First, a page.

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Football is Why High School Boys in Missouri are More Than Twice as Likely to Have a Concussion as Girls

Missouri passed the Interscholastic Youth Sports Brain Injury Prevention Act just 5 years ago. It required that any public school track athlete concussions and head injuries to learn from them and create safer practices to prevent them in the future.

Annual reports are compiled by participating schools and published on the Missouri State High School Activities Association.

When the law started, only 27% of public schools were tracking this health concern. At its peak in 2013, 98% of public high schools participated. That has dropped to 89% this past year.

Overall, reported concussions are quite low at 1.95% of the roughly 161,000 athletes that played last year.

But the number of concussions from football compared to the next highest category, soccer, is a big jump, even when you take the number of total players into consideration. It’s the primary reason why teen boys were more likely to sustain a head injury than teen girls. When you compare concussion rates between boys and girls for the same sport, the rate is actually higher for girls.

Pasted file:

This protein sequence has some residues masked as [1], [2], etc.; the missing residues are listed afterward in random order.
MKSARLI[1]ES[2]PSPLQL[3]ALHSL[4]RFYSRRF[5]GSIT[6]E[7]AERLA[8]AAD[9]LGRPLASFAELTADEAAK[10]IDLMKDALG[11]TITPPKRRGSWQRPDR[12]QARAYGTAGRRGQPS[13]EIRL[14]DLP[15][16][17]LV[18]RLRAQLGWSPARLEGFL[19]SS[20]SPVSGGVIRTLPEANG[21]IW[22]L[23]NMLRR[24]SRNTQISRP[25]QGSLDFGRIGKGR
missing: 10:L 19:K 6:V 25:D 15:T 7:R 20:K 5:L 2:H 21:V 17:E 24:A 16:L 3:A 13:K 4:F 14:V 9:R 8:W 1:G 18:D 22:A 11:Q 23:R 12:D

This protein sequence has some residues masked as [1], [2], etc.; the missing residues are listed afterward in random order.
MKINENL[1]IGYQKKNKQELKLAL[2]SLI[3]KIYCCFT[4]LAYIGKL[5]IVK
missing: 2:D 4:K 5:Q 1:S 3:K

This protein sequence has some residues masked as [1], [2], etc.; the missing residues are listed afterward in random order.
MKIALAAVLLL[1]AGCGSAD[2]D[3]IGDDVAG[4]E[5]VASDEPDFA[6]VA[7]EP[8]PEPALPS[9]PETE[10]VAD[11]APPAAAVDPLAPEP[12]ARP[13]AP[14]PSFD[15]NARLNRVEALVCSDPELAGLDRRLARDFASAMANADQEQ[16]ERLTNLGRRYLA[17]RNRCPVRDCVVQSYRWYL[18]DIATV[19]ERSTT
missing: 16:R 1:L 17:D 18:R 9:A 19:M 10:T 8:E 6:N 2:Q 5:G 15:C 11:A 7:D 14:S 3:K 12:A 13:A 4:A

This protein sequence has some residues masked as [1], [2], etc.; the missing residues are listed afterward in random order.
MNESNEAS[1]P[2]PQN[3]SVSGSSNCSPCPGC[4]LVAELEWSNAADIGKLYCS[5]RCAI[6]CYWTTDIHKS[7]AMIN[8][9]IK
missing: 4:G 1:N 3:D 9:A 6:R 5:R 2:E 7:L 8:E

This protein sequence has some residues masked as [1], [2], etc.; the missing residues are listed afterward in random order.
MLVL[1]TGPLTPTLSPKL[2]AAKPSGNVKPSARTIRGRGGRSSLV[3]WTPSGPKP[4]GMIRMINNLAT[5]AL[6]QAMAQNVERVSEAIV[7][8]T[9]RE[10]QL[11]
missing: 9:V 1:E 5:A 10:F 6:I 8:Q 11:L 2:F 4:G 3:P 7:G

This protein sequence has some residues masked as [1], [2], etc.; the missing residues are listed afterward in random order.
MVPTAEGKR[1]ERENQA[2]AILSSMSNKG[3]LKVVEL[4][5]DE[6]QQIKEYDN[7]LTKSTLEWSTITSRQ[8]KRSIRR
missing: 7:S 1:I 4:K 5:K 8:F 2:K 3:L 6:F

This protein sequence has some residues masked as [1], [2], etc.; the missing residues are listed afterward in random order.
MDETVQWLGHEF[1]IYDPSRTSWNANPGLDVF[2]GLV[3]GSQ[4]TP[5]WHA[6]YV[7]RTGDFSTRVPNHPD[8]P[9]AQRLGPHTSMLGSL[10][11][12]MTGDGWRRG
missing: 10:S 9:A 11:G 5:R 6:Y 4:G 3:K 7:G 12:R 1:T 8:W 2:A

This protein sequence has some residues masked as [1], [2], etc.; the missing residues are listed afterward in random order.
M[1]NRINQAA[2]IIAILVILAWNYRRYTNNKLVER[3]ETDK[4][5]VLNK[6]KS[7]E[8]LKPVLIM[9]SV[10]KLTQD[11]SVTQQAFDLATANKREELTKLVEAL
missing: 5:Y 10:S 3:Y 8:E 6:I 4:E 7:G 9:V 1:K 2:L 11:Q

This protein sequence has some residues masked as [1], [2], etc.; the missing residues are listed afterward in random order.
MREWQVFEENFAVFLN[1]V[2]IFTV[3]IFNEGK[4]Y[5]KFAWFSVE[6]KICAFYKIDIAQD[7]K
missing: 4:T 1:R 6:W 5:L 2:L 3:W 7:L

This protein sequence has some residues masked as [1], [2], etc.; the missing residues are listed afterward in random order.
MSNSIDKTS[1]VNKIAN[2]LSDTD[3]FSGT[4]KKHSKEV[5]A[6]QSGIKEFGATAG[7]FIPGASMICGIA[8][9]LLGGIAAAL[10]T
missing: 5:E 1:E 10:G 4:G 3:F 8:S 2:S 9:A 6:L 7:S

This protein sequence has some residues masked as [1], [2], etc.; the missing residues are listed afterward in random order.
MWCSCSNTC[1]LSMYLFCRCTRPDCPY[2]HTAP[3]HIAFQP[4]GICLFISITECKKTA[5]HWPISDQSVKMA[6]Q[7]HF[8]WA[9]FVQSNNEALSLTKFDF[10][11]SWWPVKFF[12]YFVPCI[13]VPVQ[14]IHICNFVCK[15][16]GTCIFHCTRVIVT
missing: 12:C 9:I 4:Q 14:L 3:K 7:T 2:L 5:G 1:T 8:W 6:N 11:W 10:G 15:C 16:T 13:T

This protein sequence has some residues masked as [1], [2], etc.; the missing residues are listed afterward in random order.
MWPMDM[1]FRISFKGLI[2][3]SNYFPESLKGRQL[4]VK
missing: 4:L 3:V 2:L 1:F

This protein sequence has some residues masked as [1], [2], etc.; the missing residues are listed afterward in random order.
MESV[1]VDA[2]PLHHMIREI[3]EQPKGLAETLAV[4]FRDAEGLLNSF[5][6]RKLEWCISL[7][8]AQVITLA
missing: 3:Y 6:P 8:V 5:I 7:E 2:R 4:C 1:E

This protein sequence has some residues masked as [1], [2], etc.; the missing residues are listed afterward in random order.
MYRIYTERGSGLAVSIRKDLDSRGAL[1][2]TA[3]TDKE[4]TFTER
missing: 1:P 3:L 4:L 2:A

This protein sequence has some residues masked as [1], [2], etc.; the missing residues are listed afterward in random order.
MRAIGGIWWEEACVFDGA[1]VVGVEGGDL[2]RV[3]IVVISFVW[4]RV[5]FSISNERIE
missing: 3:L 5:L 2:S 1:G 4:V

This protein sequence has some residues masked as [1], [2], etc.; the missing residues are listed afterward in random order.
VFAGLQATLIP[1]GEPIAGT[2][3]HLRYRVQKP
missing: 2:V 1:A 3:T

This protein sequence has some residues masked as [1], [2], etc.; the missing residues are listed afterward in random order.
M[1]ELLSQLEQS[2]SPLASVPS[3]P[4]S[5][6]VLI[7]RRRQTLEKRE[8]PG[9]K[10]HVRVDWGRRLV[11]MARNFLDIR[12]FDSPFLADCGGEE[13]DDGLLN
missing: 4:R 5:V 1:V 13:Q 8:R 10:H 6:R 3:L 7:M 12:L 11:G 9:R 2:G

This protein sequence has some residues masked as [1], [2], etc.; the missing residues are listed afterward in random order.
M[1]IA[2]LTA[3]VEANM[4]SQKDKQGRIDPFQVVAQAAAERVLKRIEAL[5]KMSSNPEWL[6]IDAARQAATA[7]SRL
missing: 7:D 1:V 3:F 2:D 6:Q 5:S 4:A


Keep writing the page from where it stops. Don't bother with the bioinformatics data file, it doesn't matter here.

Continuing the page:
The big takeaway from this last year’s report?

High school athletes who sustain a head injury during play are recommended to take at least 5-7 days of rest from their sport. School athletics seem to be doing a good job of supporting athletes with gradual return-to-play guidelines. But these students are not taking time off of school. While parents and school officials may grimace at the idea of kids being out of school, unfortunately learning is still a brain activity that can slow down recovery after a brain injury. This year’s emphasis will be “Return to Learn”.

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